A former B.C. Lions wide receiver was sentenced to 14 years in prison with no chance of parole for the second-degree murder of his ex-girlfriend on Friday.
"Have a good day," convicted killer Josh Boden said to her family as he was led from court.
Boden was found guilty last November in the 2009 killing of 33-year-old Kimberly Hallgarth in the Burnaby home she shared with her then-toddler daughter.
In earlier sentencing submissions, the court heard that Boden killed Hallgarth by stomping on her head and neck and then strangling her to death. He then poured pills into her mouth and stuffed socks in to cover up his crime to make it look accidental.
Crown prosecutor Brendan McCabe called the killing "absolutely shocking in nature" and said that the case's aggravating factors included that Boden had shown no remorse, moved the body and staged it, cleaned it up, and tore out Hallgarth's fingernails and removed items from the scene.
The Crown had requested 15 years, but B.C. Supreme Court Justice Arne Silverman knocked off a year for educational achievements Boden has made in the 3.5 years he's been in custody since his arrest.
The defence had sought 12 years.
'That man was a monster'
Family members cried as Silverman read his decision about the "terrible things" Boden did. He sat listening, hunched in the prisoner's dock.
Hallgarth's brother Jamie Errand said no sentence makes up for the loss of his sister.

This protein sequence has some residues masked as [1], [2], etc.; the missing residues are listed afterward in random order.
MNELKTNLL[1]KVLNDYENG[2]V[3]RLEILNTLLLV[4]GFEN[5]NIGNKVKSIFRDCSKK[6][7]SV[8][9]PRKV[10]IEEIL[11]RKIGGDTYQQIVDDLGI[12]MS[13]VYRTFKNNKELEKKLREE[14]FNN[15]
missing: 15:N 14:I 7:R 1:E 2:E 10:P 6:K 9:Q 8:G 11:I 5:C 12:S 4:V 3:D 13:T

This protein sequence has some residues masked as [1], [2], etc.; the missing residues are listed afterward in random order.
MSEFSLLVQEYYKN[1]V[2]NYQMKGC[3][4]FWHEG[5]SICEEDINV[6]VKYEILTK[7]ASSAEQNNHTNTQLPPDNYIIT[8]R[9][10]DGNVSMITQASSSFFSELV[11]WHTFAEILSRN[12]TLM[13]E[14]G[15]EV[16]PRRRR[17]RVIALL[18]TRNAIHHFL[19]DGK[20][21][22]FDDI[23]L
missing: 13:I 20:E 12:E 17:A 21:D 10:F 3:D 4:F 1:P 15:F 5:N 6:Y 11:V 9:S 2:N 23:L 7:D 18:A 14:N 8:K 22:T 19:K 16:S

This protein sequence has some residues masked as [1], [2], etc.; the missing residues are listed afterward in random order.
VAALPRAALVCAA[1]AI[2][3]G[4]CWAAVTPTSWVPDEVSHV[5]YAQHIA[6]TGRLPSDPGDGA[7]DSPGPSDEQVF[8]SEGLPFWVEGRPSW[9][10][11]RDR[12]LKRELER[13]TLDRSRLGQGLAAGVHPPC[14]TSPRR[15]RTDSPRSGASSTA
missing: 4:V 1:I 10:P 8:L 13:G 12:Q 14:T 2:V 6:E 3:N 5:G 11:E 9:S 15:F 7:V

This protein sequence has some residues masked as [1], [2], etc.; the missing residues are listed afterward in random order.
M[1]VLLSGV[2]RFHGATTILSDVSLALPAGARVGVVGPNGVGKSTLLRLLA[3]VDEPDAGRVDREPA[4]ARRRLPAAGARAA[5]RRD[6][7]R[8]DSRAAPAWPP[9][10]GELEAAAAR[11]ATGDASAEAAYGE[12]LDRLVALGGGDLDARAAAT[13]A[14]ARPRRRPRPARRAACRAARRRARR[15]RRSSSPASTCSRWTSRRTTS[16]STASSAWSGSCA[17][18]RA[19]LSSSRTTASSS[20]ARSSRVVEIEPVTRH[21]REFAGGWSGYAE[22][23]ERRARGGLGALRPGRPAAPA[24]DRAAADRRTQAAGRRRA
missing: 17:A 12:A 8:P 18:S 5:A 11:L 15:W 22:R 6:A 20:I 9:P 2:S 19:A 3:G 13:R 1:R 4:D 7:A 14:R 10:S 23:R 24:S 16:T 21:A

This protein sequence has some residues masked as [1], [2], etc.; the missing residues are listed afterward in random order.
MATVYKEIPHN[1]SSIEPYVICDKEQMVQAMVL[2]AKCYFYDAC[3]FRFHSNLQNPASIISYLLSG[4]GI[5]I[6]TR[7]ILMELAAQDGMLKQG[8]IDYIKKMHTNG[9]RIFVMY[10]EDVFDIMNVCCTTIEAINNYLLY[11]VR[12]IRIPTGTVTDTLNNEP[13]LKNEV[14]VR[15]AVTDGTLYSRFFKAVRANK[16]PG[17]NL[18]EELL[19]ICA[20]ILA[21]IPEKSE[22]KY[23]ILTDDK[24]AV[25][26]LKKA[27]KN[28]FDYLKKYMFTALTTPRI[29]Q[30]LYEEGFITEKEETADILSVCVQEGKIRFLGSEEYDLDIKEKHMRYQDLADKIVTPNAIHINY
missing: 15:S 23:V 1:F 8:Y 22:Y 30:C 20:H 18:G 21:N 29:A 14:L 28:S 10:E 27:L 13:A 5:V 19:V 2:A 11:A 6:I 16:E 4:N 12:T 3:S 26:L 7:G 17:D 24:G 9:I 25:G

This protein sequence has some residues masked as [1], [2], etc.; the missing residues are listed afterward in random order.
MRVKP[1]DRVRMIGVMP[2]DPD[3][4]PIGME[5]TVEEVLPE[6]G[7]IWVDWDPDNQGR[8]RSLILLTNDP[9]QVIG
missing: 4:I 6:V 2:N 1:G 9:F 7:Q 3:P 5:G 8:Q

"She had an infectious laugh," Errand said. "She loved people. If you were her friend, you were family. She is missed."
But, he added, "I'm very happy with the judgment handed down today. A very mean, dangerous man has been taken off the streets."
As for Boden's comment as he was led from court, Errand said, "It's not even a human being to me. That man was a monster."
Murder was motivated by resentment, court heard
Justice Barry Davies said Boden was motivated by continuing anger and resentment at Hallgarth, whom he blamed for losing his professional football career.
Boden went from playing football at North Vancouver's Carson Graham Secondary to a brief career as a wide receiver for the B.C. Lions in 2007.
McCabe said Hallgarth had sent former Lions' coach Wally Buono photos of her injuries.
Buono testified that Boden was dropped from the team in 2008 after Hallgarth called to tell him she had been assaulted.
A racial impact statement was prepared for the court detailing family violence and abuse, racial intolerance and sexual abuse Boden suffered. The Crown said, as Boden was the person from whom the information was taken for the report's preparation, it should have little weight.